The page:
Yellow Plates: A Curse or a Cure?

Driving under the influence is a colossal problem in America and, depressingly, it shows no sign of disappearing any time soon. There was a period of optimism in the 1990’s when the number of DUI-related incidents was steadily decreasing but, unfortunately, now there’s a sharp upward trend. There are many theories why this change may be occurring, from the lack of hard hitting campaigns to an epidemic of binge drinking, but the most important thing to consider is how this problem can be tackled.

Hard hitting statistics.

The statistics when it comes to driving under the influence are shocking. The Federal Bureau of Investigation states that 1.41 million drivers were arrested under the influence of alcohol or narcotics in 2010. This number only represents the tip of the iceberg. It has been estimated that the average drunk driver makes eighty journeys before he or she is finally arrested. Figures like these make it clear current law enforcement methods are not effective enough and, consequently, controversial new schemes are being developed in certain states.

Bringing back the red letter.

In January 2004 Ohio let its constituents know that it meant business when it came to driving under the influence. A law from 1967 was reinstated. Restricted plates were mandatory for anyone convicted of a drink driving offense and driving privileges were limited. The catch is this plate is bright yellow with red lettering. Both a beacon to law enforcement officers and a heavy token of shame for the driver. Supporters of this law say they feel safer on the road because they can identify and avoid potentially dangerous drivers. Others argue this law disproportionately punishes DUI offenders and that people who commit other offenses are not forced to wear an item of clothing or carry a sign identifying them as criminals.

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But, do they work?

Statistics about Ohio’s yellow plates are encouraging if, slightly hazy. After six months of the scheme the law was altered so that only drivers on their second offense would be sentenced to display a yellow plate. This means that statistically fewer people would be issued yellow plates so, a downward turn in convictions could be artificial. Nevertheless, in 2004 10,835 plates were issued and by 2011 there were just 4,103. Drivers who have been convicted of DUI themselves overwhelmingly report that wearing the plates was such an ordeal they have been “scared straight” and would not consider driving whilst drunk again.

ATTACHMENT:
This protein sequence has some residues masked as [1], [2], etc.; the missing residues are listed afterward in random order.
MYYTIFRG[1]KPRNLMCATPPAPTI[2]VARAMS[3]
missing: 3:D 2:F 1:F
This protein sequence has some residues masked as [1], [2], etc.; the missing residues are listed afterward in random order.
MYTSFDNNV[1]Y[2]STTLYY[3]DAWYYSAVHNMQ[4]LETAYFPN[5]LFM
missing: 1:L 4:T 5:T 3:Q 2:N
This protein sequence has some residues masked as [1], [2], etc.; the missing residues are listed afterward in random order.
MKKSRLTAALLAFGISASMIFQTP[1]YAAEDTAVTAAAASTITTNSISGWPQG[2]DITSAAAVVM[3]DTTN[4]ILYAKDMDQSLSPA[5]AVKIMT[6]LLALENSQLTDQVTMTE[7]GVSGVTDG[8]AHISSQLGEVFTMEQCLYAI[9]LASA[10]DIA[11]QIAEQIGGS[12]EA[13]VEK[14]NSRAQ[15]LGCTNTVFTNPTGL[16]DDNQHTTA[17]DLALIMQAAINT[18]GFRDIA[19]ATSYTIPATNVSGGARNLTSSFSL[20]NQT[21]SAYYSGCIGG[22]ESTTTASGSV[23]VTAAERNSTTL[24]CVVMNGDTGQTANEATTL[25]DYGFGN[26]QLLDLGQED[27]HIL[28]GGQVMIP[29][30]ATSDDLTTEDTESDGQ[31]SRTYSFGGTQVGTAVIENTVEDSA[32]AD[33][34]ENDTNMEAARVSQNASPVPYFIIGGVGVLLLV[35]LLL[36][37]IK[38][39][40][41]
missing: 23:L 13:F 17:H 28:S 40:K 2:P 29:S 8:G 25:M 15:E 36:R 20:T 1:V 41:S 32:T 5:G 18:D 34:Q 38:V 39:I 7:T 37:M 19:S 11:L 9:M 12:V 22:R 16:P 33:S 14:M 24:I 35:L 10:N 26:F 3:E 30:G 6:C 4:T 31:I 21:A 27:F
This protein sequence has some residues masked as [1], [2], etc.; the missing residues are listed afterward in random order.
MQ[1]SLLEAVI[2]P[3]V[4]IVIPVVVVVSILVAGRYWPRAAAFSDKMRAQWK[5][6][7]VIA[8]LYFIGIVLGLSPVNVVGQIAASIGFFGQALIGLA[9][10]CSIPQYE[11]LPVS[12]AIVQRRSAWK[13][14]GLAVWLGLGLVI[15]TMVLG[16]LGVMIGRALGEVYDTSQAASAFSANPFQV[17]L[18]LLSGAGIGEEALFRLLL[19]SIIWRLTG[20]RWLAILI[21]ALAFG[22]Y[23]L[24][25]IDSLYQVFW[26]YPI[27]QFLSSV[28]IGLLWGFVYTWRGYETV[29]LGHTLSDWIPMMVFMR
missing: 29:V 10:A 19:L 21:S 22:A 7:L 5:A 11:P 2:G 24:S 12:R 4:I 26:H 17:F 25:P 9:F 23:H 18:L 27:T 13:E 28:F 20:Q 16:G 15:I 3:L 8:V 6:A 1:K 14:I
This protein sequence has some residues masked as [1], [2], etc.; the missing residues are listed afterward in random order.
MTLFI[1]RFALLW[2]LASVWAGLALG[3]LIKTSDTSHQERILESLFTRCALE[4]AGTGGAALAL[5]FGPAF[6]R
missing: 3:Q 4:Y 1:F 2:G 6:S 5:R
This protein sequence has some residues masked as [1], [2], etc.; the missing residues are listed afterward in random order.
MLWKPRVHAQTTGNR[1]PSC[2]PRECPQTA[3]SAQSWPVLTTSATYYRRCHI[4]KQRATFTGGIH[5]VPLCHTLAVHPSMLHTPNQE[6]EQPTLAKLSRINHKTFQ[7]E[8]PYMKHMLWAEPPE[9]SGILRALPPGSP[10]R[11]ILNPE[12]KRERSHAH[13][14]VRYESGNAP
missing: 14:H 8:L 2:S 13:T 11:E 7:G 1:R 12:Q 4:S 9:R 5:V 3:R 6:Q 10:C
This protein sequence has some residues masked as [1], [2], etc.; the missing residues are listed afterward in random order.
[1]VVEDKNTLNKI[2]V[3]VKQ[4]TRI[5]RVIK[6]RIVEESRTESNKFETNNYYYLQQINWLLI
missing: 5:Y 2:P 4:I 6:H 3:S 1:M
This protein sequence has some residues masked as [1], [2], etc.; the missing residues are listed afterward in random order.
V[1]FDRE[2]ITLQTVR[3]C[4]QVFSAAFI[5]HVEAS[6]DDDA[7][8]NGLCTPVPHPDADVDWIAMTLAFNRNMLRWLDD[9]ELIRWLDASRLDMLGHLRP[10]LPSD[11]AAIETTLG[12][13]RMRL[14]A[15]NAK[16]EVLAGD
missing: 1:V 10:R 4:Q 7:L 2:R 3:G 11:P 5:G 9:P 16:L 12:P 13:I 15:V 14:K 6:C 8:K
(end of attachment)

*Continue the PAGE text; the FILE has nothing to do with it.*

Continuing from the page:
Disproportionate downsides for the drivers?

Driving with a yellow plates undoubtedly invites people to stigmatize the drivers of the vehicle and their innocent passengers. People issued with yellow plates have reported losing their jobs because companies don’t want to be seen to have DUI offenders on their parking lots. Mothers who have been given a limited license to drive their children to school feel unable to go for fear that their kids will be judged and bullied. One of the biggest arguments against the yellow plates is that although they are a punishment to the drivers, they don’t actually make the public any safer. At the end of the day, there’s still a convicted drunk driver behind the wheel. They may drive more safely with the plates, but the sad truth of the matter is that many people who drive under the influence have serious alcohol problems and will reoffend.

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Jumping on the bandwagon

Despite the controversy behind Ohio’s yellow plates some other states have started, or are considering starting, to use the same approach. The yellow plate is a visible sign of drink driving offenses being tackled which, in turn, makes the public feel safer and have greater faith in law enforcement. This makes laws like this appealing for senators and governors. In Michigan DUI offenders are issued with a paper license plate and are only given their metal plates back at the end of their probationary period. Florida wants to push the humiliation factor even further and Senator Mike Fasano has called for bright pink plates containing DUI as the first initials. Is this really the best way to go when it comes to tackling drink driving though? How about the following from New Zealand?

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Care for criminals?

It’s easy to think of drunk drivers as irresponsible people driving home from parties, but this is not always the case. A large proportion of drink drivers are repeat offenders because they suffer from alcoholism. There are hundreds of thousands of functioning alcoholics in America who hold down jobs, look after their children, and drive whilst drinking on a daily basis. Statistically people like these are incredibly dangerous because they are driving whilst drunk so often that it’s only a matter of time before an accident occurs. Slapping a yellow plate on this segment of society will not make a blind bit of difference because they require help to get sober. There’s growing evidence that education and rehabilitation are more effective than methods relying purely on punishment and humiliation. Unfortunately these measures are expensive to enforce, so are often overlooked by the justice system.

Yellow plates a curse or a cure?

Ohio’s yellow plates are a contentious topic and there are many reasonable arguments for both sides of the coin. The plates single people out and humiliate them for something irresponsible that they have done and, if there’s one thing people hate more than being caught, it’s being publicly shamed and denounced. When over 200 children die every year through the negligence of drunk drivers, maybe this sort of punishment is necessary. Although the yellow plates air people’s dirty laundry in public, perhaps the perpetrators wouldn’t have anything to hang if they hadn’t made such poor choices.

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